Today’s guest post is brought to you by Kasey and Karey of Discover and Dream. Find more details down below about these experienced sleep experts, and their work.
Most moms are looking for solutions to getting their child to sleep soundly through the night. Sleep troubles typically don’t go away on their own as a child will not just “grow out of it.” Believe it or not, sleep is a “learned” behavior.
In fact, sleep troubles in infancy, tend to continue into toddlerhood and childhood. In order to eliminate unnecessary night wakings, early morning rising, and improve naps, you will have to do a little bit of work. Teaching your child to learn how to fall asleep and stay asleep on their own takes time, patience, and consistency! Here are 5 of my best tips to help you get started.
Babies can usually sleep through the night when they are developmentally ready to take in enough calories during the day. You want to make sure you are always giving your baby enough breast milk or formula, so when that developmental milestone is reached, your baby will be able to sleep through the night and not wake hungry a few hours later. Experts state that this can happen anywhere between 3-6 months of age as a baby is capable of sleeping 8-12 hour stretches. I always suggest to speak with your pediatrician if you are not sure how much and how often your baby should be eating during the night.
Make sure your child’s room is ideal to promote a restful night’s sleep. This may include room darkening shades, as having no light in the room helps your child fall asleep more easily, comfortable jammies, swaddling if your baby is very young (newborn-8 weeks), a fan or white noise machine to block out any outside noise, and proper room temperature (68-72 degrees). Remember not to compromise safety, but make sure your baby’s sleep environment is just right for him or her.
Let’s briefly talk about newborns as they are not born with the skills to self-soothe. It’s perfectly fine to rock, nurse/bottle, or use the pacifier to help your newborn get to sleep. Think about it being practice at this stage.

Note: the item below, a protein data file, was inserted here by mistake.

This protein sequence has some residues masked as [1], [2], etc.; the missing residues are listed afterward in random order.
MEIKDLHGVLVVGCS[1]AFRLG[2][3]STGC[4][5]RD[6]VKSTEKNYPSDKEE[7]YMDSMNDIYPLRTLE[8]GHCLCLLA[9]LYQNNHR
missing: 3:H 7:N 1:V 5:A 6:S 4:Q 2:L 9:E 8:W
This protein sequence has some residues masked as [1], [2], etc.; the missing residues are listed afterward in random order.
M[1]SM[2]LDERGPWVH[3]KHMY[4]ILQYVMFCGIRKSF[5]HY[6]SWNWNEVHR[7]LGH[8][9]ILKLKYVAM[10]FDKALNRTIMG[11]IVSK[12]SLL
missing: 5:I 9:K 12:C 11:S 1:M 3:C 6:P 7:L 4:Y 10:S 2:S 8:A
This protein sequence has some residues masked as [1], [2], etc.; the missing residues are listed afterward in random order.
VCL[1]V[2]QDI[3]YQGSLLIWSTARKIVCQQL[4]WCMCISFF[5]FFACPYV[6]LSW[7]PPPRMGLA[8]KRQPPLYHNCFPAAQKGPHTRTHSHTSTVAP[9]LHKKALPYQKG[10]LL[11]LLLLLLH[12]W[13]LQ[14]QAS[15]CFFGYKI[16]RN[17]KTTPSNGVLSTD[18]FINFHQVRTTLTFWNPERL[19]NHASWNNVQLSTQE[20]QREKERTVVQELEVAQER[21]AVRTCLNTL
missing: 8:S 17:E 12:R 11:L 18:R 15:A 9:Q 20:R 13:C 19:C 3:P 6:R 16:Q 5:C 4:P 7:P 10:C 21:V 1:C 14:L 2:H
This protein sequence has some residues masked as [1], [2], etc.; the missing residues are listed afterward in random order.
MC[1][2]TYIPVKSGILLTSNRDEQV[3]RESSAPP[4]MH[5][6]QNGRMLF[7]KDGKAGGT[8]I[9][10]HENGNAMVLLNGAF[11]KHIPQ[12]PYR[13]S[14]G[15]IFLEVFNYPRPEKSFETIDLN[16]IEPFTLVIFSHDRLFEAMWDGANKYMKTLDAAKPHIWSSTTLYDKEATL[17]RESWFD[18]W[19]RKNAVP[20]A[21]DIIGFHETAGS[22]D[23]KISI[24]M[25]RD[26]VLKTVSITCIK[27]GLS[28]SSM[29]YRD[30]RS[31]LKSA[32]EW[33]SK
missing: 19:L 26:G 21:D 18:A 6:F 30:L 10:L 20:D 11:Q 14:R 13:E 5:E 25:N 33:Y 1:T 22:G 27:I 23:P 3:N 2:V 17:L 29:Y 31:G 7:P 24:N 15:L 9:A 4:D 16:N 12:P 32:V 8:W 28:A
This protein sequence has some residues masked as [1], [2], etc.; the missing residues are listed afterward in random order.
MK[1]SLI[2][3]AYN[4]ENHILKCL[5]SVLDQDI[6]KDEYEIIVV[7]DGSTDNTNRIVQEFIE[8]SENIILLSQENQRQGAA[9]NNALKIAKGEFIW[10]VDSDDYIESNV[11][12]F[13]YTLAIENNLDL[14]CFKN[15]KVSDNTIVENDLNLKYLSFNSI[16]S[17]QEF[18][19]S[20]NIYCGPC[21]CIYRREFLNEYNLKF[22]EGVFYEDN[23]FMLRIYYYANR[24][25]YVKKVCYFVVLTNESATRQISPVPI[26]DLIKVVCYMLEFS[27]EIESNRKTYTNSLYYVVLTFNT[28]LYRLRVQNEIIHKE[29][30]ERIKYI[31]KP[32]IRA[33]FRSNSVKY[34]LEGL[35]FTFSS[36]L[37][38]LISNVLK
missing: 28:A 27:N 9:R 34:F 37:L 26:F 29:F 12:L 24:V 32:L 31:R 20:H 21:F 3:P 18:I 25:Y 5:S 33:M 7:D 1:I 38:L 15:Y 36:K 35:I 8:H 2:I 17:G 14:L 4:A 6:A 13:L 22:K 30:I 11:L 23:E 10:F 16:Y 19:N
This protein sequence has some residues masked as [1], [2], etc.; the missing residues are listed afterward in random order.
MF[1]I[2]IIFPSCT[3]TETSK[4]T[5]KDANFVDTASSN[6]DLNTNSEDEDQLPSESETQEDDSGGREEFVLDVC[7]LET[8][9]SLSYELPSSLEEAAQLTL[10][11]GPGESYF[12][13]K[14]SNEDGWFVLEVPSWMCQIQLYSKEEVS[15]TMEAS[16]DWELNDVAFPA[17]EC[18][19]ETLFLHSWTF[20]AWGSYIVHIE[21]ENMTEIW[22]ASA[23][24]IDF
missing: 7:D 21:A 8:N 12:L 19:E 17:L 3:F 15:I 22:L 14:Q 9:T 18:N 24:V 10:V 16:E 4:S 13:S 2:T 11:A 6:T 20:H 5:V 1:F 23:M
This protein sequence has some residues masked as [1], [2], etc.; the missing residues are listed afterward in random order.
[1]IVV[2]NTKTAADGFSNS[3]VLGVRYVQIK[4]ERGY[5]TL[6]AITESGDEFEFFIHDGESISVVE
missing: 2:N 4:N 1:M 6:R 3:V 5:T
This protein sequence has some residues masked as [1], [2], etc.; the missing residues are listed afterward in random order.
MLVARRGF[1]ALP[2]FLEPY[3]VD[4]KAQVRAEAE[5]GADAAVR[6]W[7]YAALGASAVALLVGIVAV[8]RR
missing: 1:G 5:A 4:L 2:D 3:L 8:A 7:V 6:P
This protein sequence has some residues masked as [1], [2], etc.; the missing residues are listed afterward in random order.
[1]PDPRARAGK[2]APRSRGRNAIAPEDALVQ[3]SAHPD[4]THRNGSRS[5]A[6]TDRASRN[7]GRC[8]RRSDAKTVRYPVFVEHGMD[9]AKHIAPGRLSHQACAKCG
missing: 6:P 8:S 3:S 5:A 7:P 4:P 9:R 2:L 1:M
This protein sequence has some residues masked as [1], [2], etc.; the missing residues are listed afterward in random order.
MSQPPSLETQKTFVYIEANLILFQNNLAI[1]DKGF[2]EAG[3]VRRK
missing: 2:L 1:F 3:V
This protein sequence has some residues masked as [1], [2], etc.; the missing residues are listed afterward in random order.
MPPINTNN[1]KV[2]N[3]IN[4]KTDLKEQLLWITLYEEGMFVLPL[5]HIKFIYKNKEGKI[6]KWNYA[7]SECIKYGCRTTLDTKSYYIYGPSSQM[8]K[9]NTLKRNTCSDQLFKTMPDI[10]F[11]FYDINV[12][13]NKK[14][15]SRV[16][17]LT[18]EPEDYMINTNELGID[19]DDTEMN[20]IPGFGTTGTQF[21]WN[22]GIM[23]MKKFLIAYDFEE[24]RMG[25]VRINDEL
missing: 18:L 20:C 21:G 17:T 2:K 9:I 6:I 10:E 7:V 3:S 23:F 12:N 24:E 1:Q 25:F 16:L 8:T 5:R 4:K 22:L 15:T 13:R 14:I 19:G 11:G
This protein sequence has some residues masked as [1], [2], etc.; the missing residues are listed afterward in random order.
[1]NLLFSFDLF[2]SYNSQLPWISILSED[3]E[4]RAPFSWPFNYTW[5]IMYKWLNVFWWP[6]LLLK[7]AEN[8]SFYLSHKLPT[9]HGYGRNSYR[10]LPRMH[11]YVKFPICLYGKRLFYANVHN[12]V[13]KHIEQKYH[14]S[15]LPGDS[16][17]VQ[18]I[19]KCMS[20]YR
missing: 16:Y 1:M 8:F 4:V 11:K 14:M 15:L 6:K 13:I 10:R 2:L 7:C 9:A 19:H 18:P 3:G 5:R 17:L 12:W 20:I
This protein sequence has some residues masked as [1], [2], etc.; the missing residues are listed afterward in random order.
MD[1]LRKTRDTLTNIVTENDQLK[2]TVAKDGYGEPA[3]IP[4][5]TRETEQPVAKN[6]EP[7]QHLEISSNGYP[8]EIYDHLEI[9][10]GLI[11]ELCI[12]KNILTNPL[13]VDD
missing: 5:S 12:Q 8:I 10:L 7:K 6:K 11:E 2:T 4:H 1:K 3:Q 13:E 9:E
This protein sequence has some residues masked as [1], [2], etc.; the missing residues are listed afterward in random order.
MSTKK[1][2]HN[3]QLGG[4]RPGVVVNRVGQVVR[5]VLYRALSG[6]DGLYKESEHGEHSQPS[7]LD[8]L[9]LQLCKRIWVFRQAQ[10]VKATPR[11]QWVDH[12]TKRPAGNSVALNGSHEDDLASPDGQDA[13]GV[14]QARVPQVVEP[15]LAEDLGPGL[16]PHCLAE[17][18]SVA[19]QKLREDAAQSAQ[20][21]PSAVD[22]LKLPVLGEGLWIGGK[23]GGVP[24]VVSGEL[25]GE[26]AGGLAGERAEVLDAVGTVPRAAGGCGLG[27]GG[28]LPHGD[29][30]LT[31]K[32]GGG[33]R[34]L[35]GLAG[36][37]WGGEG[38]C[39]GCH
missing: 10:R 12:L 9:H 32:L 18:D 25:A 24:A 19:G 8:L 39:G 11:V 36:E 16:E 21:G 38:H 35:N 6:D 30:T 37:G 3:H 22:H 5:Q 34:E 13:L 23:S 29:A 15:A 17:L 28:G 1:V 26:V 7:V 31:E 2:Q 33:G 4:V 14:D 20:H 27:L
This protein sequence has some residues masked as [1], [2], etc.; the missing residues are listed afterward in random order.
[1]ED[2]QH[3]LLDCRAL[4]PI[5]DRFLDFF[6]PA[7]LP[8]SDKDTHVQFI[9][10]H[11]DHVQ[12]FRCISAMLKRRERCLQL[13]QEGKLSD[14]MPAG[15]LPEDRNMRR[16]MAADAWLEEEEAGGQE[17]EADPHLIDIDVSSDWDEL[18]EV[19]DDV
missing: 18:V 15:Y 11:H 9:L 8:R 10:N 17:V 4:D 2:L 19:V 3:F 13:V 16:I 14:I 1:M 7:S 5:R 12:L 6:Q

You are not forcing your baby to fall asleep independently, but at least try to put your baby down calm and awake to see how it goes. If he or she cries, then comfort your baby and don’t push it. Just try again next time. Even if your baby falls asleep on his or her own some of the time, it is enough to help your baby get the hang of it. The more practice your baby gets, the better he or she will become at it.
At around 4 months of age, I suggest to always lay your baby down in their crib calm and awake and let them fall asleep completely on their own. Your baby should not be too sleepy where their eyes are already closing and half asleep. Your baby should be aware that they are being placed in their crib as this gives them the opportunity to fall asleep independently. Allowing your baby the opportunity to self-settle and fall asleep on his or her own is the best thing you can do to help encourage independent sleep. If you find that you are up all hours of the night putting your baby back to sleep, by rocking or nursing, then this is not healthy for you or for your baby.
Sleep learning is just a behavioral adjustment. If you eliminate sleep props (i.e., pacifier, bottle, nursing, rocking, bouncing) that your child is relying on to go to sleep and stay asleep, you will be giving your child the opportunity to learn how to fall asleep on his or her own. You will also have a well-rested and happy child, which means a well-rested happier family.
A comforting, consistent, and solid bedtime ritual is a good way to wind down from the day and to let your child know that sleep is coming. Your bedtime routine should be the same routine every night and last for about 20-30 minutes. Eventually the routine will signal that it’s time for bed. A bedtime routine does not need to be anything elaborate, in fact, I always recommend the simpler the better. You don’t want to prolong the idea of bed or make the routine too stimulating for your child. Here are some suggestions of activities to include in your bedtime routine, depending on your child’s age. Three to four steps from this list is plenty: wash up, put on pajamas, change diaper, sing a song, go potty, say goodnight to everyone, brush teeth, read books, swaddle, sleep sack, hugs and kisses, share three things about your day, bottle or nursing, tell a story.
Babies, toddlers, and preschoolers need to get a certain amount of sleeping hours in each day to promote good health and overall development. If your child is not getting adequate sleep, then reaching developmental milestones is going to be very difficult for them. Your child may also show certain behaviors as they get older, such as defiant behavior, be overly emotional, anxious, hyperactive, and have difficulty concentrating or focusing during play. Getting proper rest is essential for your child’s health and well-being. Helping your child learn how to fall asleep and stay asleep on their own is the best life skill you can teach them.
Thank you so much to Kasey and Karey for sharing with us! They are the dynamic duo behind Discover and Dream who are sisters dedicated to helping families sleep better. They believe a good night of sleep leads to a good day of play.
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